Many pointed fingers at PayPal, but the overspender was Paxos. The company is now working with the miner to recoup the funds.
One thing unique to blockchain is that transactions are transparent, and any discrepancies are quickly spotted by eagle-eyed users.
One such discrepancy was spotted on September 10, when a wallet address was found to have overpaid $512,000 in transaction fees on a $2,000 Bitcoin (BTC) transaction.
Speculation on X led many to believe that the entity which paid the fee was PayPal, because the address closely matched the behaviour of a “now inactive wallet” which is labelled as PayPal on analytics platform OXT.
“The on-chain activity is consistent with automated processing of fiat-denominated withdrawals, and also closely matches the behavior of a now inactive wallet bc1qhs…kx4n, which is labelled as PayPal on OTX,” wrote X user and mempool developer Mononaut.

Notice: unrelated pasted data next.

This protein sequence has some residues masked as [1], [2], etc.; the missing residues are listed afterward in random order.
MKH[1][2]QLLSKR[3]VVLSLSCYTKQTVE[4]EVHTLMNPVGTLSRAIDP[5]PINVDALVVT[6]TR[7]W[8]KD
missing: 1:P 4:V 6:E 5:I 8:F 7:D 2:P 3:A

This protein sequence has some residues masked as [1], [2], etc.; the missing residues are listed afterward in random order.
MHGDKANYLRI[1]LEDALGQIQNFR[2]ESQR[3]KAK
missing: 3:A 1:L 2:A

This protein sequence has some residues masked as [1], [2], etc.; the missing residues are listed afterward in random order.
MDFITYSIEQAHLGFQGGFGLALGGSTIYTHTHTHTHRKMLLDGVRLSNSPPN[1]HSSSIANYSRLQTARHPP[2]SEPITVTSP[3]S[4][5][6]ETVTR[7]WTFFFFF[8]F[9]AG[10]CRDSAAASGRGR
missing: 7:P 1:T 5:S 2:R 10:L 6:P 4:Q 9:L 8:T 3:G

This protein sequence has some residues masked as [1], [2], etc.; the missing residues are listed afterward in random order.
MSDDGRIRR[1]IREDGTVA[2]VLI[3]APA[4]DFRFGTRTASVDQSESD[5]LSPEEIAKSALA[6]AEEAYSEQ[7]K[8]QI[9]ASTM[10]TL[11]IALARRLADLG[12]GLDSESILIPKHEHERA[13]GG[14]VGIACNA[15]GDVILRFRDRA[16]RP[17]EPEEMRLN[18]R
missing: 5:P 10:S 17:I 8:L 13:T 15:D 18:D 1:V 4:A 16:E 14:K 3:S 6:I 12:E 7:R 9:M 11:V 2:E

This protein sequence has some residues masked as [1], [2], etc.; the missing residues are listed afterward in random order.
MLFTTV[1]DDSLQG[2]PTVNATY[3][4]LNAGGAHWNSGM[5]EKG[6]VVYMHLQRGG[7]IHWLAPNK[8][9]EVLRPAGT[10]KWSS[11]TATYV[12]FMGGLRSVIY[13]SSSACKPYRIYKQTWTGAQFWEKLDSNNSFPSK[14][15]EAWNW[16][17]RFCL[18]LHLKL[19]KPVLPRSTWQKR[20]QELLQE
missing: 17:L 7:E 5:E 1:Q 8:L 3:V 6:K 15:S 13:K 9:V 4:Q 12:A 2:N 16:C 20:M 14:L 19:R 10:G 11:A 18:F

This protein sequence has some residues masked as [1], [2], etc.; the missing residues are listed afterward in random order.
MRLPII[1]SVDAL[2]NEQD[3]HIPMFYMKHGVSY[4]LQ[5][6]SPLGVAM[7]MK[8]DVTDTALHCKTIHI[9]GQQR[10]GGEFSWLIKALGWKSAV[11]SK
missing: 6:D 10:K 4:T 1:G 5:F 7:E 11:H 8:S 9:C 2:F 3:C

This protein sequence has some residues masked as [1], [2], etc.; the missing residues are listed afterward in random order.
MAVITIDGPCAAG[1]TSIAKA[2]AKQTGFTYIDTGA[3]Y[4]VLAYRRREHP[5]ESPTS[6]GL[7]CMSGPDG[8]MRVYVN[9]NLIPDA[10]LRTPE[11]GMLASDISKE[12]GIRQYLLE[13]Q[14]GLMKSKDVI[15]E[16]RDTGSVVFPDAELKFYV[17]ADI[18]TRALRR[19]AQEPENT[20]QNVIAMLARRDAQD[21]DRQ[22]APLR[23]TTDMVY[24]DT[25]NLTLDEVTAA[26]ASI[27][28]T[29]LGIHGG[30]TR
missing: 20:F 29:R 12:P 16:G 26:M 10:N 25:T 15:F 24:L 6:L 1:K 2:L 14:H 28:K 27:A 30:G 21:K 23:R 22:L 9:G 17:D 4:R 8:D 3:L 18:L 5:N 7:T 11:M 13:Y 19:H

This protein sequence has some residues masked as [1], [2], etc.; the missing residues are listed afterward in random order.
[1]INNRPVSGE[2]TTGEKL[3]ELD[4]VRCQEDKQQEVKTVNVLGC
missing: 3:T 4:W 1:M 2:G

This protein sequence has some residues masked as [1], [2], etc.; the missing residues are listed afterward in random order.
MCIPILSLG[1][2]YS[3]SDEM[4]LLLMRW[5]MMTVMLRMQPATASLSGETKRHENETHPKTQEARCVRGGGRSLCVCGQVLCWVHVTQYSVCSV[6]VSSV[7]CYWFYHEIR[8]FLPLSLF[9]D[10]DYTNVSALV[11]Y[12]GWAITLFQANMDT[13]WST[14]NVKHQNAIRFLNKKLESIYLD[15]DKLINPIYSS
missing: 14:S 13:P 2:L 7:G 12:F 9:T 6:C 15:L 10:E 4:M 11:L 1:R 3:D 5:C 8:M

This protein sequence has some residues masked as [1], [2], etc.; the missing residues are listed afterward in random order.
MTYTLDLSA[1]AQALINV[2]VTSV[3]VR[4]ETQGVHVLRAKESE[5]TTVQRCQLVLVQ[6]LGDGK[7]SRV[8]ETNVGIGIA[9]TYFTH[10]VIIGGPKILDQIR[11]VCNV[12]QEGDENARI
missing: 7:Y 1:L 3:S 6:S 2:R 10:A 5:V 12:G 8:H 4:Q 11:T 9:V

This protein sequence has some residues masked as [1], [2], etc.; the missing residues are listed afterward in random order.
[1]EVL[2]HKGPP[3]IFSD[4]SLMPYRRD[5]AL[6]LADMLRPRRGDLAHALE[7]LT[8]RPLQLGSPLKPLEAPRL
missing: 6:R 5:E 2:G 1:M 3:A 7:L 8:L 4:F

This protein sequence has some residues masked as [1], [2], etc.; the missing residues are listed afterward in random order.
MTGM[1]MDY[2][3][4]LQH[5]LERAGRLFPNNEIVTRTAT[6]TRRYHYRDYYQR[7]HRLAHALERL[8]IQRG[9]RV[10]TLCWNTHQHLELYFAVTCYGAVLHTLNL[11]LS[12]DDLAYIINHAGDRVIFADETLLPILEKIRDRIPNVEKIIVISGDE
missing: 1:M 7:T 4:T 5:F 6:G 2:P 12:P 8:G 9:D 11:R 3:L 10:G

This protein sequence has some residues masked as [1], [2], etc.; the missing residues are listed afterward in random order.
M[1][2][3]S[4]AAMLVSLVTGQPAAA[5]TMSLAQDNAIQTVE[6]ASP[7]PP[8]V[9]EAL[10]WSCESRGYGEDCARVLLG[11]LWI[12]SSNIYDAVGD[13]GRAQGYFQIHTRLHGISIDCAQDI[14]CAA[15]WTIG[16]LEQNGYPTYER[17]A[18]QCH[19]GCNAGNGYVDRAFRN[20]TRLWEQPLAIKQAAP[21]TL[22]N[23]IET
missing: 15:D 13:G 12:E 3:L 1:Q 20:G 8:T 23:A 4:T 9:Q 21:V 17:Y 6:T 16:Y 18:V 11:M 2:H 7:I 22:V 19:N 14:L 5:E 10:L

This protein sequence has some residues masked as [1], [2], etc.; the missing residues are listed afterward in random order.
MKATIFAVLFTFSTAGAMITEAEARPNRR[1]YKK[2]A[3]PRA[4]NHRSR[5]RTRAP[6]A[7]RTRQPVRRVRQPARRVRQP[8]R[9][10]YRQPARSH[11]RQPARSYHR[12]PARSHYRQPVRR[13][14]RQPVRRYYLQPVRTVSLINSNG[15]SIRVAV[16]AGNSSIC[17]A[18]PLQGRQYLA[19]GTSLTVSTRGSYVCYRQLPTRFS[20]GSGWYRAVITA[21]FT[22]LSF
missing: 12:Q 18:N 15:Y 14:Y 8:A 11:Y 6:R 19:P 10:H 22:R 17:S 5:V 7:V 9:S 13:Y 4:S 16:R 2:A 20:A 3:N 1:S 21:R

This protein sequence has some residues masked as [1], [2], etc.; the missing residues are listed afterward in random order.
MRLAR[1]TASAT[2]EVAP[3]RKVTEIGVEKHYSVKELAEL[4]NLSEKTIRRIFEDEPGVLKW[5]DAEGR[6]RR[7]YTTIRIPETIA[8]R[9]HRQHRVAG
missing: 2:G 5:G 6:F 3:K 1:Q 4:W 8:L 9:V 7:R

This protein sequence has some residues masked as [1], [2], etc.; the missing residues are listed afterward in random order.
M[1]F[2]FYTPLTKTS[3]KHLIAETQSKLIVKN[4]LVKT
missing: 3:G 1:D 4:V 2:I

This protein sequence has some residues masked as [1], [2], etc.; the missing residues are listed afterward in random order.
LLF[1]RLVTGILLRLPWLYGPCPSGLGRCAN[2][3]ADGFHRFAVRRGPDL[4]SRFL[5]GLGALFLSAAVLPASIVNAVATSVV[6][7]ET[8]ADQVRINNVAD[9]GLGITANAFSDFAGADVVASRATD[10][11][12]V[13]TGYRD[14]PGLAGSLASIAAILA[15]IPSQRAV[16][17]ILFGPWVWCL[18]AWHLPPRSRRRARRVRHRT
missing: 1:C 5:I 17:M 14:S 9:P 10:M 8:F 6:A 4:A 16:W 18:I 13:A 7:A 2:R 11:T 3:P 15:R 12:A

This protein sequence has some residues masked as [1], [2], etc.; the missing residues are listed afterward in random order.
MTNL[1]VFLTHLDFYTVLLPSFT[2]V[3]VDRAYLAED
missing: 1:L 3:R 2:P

In reality, the overspender was Paxos, the company told several news outlets.
A Paxos spokesperson told Cointelegraph that the error has only impacted Paxos corporate operations. “Paxos clients and end users have not been affected and all customer funds are safe,” the company said.
They added that the error can be traced back to a bug on a single transfer, which has now been fixed.
Paxos is now in contact with the Bitcoin miner to recoup the funds, the company said.
Mononaut also caught wind of the news, writing that “All evidence now points to a software bug like this as the cause of the error. I really feel for the developer who wrote that code – it’s such an easy mistake to make, and it should have been caught in review.”
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